With banks' fee policies changing faster than Kim Kardashian's marital status, keeping up with all the changes can seem like a full-time job. And how can you choose the best bank for you when you're not even sure which banks charge for debit cards and which still offer completely free checking?
[In Pictures: 10 Ways to Start Earning Extra Money Now]
We spoke with some of the top banking and money experts to get the latest on how to be savvy when choosing a bank account. Here are six of their top tips:
Know your options—and yourself. In general, says Today Show financial editor Jean Chatzky, larger banks offer more ATMs and lower interest rates on savings accounts, while smaller banks might be less convenient but offer lower fees. Meanwhile, online-only banks might be able to offer higher interest rates, but lack the bricks-and-mortar presence, and credit unions often offer lower fees but can have more restrictions such as when you can speak to a customer service rep or visit a teller.
"The question you have to ask as a consumer, is, 'How do I use my bank?' says Chatzky. For example: "Do I care if there's a teller? Do I want to be able to walk in and talk to somebody? How often will I use an ATM and do I care if there's not one where I live and one where I work?" She recommends the comparison tool findabetterbank.com, which makes it easy to search by ZIP code. Other websites, including Bankrate.com and Google Advisor, also offer free customized searches.
Focus on your checking account first. "Your checking account is the centerpiece," says Greg McBride, senior financial analyst at Bankrate.com. "You can always have a savings account elsewhere, and then link it to your checking account." Free checking accounts are still relatively easy to find, although most banks will charge for extra products and services such as a safety deposit box, bounced checks, and withdrawals outside its ATM network. "If you find a free checking account, the only way it will cost you money is if you have sloppy financial habits," says McBride.
Keep your eyes peeled for letters from your bank. That's how banks let you know about any changes to their policies that will affect your accounts, says The 10 Commandments of Money author Liz Pulliam Weston. "Those can be easy to miss, though, so it's not a bad idea to simply call your bank and ask if any new fees are about to apply to your accounts," she says. If new fees are avoidable, such as a charge imposed if your account drops below a minimum balance, perhaps you can put more money into your account or close it altogether.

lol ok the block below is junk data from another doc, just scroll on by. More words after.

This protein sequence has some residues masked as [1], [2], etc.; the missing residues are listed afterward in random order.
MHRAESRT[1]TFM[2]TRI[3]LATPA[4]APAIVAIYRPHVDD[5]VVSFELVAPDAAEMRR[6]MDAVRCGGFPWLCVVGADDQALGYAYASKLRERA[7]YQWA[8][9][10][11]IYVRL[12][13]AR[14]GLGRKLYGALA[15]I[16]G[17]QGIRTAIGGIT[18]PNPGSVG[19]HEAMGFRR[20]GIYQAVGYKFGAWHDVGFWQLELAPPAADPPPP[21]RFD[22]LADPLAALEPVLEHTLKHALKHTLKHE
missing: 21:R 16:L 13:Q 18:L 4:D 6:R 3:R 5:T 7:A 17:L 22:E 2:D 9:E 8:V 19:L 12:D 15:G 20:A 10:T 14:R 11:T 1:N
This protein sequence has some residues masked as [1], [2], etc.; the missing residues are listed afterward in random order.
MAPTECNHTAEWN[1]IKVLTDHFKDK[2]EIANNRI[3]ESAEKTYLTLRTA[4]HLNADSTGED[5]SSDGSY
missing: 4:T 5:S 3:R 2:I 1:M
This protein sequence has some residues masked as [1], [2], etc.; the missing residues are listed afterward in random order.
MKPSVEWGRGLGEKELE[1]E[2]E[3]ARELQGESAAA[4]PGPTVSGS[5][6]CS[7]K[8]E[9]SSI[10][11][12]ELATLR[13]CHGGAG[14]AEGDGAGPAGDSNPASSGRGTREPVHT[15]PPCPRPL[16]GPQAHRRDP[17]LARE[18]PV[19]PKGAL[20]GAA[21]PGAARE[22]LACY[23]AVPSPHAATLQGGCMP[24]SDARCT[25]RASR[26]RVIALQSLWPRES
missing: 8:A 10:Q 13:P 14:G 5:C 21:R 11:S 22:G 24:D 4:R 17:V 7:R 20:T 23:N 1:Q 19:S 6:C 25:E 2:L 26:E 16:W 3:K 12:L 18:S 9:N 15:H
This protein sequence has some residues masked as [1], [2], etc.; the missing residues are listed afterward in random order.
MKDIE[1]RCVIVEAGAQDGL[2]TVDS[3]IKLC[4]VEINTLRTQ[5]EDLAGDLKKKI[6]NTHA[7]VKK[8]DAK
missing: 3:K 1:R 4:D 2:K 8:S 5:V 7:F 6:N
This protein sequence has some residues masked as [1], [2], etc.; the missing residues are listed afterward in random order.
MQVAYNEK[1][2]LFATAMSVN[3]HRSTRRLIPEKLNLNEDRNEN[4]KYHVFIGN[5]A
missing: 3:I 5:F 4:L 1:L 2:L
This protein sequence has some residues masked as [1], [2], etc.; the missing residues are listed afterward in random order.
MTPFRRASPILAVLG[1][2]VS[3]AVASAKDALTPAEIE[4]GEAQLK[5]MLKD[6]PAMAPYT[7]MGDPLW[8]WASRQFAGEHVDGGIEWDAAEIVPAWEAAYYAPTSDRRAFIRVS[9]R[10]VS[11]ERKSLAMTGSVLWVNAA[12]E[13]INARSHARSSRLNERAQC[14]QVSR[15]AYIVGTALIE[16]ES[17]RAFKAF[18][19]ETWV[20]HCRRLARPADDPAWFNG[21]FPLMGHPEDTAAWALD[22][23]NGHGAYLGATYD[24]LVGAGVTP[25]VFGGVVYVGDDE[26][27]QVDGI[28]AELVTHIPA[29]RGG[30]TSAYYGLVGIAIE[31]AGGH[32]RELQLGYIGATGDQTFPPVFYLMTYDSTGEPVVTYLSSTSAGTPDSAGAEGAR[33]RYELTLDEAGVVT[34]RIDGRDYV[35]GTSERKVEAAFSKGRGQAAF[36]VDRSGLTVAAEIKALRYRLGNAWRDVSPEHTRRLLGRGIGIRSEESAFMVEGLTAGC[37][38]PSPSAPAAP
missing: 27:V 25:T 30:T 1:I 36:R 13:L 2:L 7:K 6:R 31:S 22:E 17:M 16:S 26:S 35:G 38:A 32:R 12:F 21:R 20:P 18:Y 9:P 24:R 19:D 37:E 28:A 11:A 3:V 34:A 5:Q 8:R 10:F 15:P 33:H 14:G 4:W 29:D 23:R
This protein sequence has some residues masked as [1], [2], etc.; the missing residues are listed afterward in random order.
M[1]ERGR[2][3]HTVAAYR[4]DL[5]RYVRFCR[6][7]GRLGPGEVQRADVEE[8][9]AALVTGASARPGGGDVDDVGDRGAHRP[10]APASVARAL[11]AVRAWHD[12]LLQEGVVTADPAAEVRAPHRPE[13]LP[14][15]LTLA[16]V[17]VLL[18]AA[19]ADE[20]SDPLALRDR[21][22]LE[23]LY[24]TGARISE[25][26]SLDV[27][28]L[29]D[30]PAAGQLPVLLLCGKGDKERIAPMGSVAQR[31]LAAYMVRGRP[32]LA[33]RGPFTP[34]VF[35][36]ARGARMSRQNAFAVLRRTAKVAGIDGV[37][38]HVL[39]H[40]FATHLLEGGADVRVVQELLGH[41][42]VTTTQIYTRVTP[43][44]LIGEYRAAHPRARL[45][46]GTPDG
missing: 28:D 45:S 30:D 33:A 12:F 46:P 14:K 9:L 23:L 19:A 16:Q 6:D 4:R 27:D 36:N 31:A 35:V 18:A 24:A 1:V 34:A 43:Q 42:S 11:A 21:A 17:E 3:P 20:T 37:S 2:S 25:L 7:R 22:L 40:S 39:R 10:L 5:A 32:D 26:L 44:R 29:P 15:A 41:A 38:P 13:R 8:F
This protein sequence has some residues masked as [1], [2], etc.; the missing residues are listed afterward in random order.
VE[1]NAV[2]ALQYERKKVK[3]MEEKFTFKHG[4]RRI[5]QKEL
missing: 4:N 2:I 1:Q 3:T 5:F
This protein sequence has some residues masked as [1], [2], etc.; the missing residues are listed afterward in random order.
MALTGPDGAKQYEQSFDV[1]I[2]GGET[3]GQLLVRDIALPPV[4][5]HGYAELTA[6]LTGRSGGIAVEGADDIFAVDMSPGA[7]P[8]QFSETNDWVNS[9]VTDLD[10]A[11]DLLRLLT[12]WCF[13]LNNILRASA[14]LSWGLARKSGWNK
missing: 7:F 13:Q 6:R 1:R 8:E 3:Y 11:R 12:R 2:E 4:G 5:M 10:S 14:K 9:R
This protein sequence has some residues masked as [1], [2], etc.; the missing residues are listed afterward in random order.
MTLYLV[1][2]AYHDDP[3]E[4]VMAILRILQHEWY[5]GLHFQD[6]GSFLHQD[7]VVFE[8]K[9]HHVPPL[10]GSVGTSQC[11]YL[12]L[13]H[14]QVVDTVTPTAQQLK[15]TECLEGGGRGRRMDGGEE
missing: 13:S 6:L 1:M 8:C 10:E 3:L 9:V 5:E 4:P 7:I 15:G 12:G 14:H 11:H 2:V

Don't forget about credit unions. "They are truly local, unlike so many of the other 'too big to fail' banks, and are deeply invested in the communities they serve," says Jude Boudreaux, a certified financial planner in New Orleans.
Consider your travel schedule. If you travel a lot for work and need a bank with branches throughout the country, you probably want to skip the local community bank and go with a big one, says Farnoosh Torabi, author of Psych Yourself Rich, even if it means incurring a few more fees. On the other hand, if you don't rely much on ATMs and the local teller can fill all your needs, a local bank or credit union could work better for you. "The bank's customer service may be unavailable after business hours, but in exchange you may face lower fees," she says.
Stay on top of your own account. When special education teacher Danny Kofke, author of A Simple Book of Financial Wisdom, got hit with a late fee on a credit card payment, he immediately called his bank, a national chain, and explained that he accidentally forgot to pay the bill. The customer service rep immediately agreed to waive the fee, partly because Kofke is a good customer with a strong history of on-time payments and multiple accounts with the bank. "I know I could probably shop around and get better rewards on my credit card, but since we don't have any debt except our mortgage, I find just working with one bank much easier to keep track of," he says.